Mod_Rewrite

Apache2

OpenSuse Php

A couple of months ago I changed the server this website is hosted on. It only moved about 3 feet physically, but about 6 years into the future in terms of hardware. And I changed the linux distribution that it was running on from Mandrake, to Suse. Then a couple of months later, I upgraded to OpenSuse 10.

There were no dramas with any of this. Our mail archives came across fine, this blog managed to get restarted without any dramas thanks to phpMyAdmin and response to just about any connection I’d throw at it was significantly improved.

Then a couple of weeks ago, I was setting up a new site. It was just a virtual host, so nothing really needed to change. But something did. And it broke my apache web server. In trying to fix that one thing, I broke apache in about 20 other ways. Everything stopped working.

Reinstalling the webserver from scratch – new config files, moving the htdocs, updating, then downgrading everything – fixed most of my problems. But not my original one.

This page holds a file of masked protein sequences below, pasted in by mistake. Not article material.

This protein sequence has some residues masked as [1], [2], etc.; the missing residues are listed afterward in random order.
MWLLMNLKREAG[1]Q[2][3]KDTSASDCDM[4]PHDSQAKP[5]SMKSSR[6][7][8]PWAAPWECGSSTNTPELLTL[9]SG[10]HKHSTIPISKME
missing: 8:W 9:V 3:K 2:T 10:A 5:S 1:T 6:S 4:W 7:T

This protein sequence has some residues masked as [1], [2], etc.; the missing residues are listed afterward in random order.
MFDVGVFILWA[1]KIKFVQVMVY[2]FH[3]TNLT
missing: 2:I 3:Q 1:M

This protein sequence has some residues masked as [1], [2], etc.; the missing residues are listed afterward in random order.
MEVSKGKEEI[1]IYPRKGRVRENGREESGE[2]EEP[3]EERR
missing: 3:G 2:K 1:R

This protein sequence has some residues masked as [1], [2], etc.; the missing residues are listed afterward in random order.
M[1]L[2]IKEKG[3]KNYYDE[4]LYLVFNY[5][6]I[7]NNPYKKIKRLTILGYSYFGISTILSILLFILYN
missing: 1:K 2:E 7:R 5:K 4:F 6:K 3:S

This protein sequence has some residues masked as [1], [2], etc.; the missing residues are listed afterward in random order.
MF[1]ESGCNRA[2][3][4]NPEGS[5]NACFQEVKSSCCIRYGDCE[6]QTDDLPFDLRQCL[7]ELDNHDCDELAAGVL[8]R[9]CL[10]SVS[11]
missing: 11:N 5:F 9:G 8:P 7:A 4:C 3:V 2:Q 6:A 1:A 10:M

Today, though, I found the solution — and it works!

The problem was this: mod_rewrite wasn’t working. In fact it cause a part of apache to die every time it was called. Tragic. Ahhh, but what does mod_rewrite do, I hear you ask.

Mod_rewrite is a module loaded into apache if you want that functionality, just like loading php or ssl support. It rewrites urls so that the user doesn’t have to use an ugly looking one.

On this site, for example, this post’s real url is http://daniel.fragar.id.au/index.php/archives/54. Mod_rewrite strips out the index.php part so it looks a bit more professional – like so: http://daniel.fragar.id.au/archives/54.

Similarily, just visit the opensuse link mentioned previously to see mod_rewrite in action.

WordPress works just out of the box with mod_rewrite, so I was pretty thrown by it suddenly deciding not to work. I tried lots of things, but the thing that fixed it was simple.

Suse likes to have it’s own configuration settings which can overide at any time the settings you put in the real configuration files. We work as a team, and do it Suse’s way. There was a line in the config causing the drama.

When the file /etc/sysconfig/apache2 is written like this, mod_rewrite causes apache to error out:

APACHE_MODULES="access actions alias asis auth autoindex cgi dir imap include log_config mime negotiation php4 rewrite setenvif status userdir"

Written like this everything works as planned:

APACHE_MODULES="access actions alias asis auth autoindex cgi dir imap include log_config mime negotiation rewrite php4 setenvif status userdir"

Frustrating. But it works now. Be happy, Dan.

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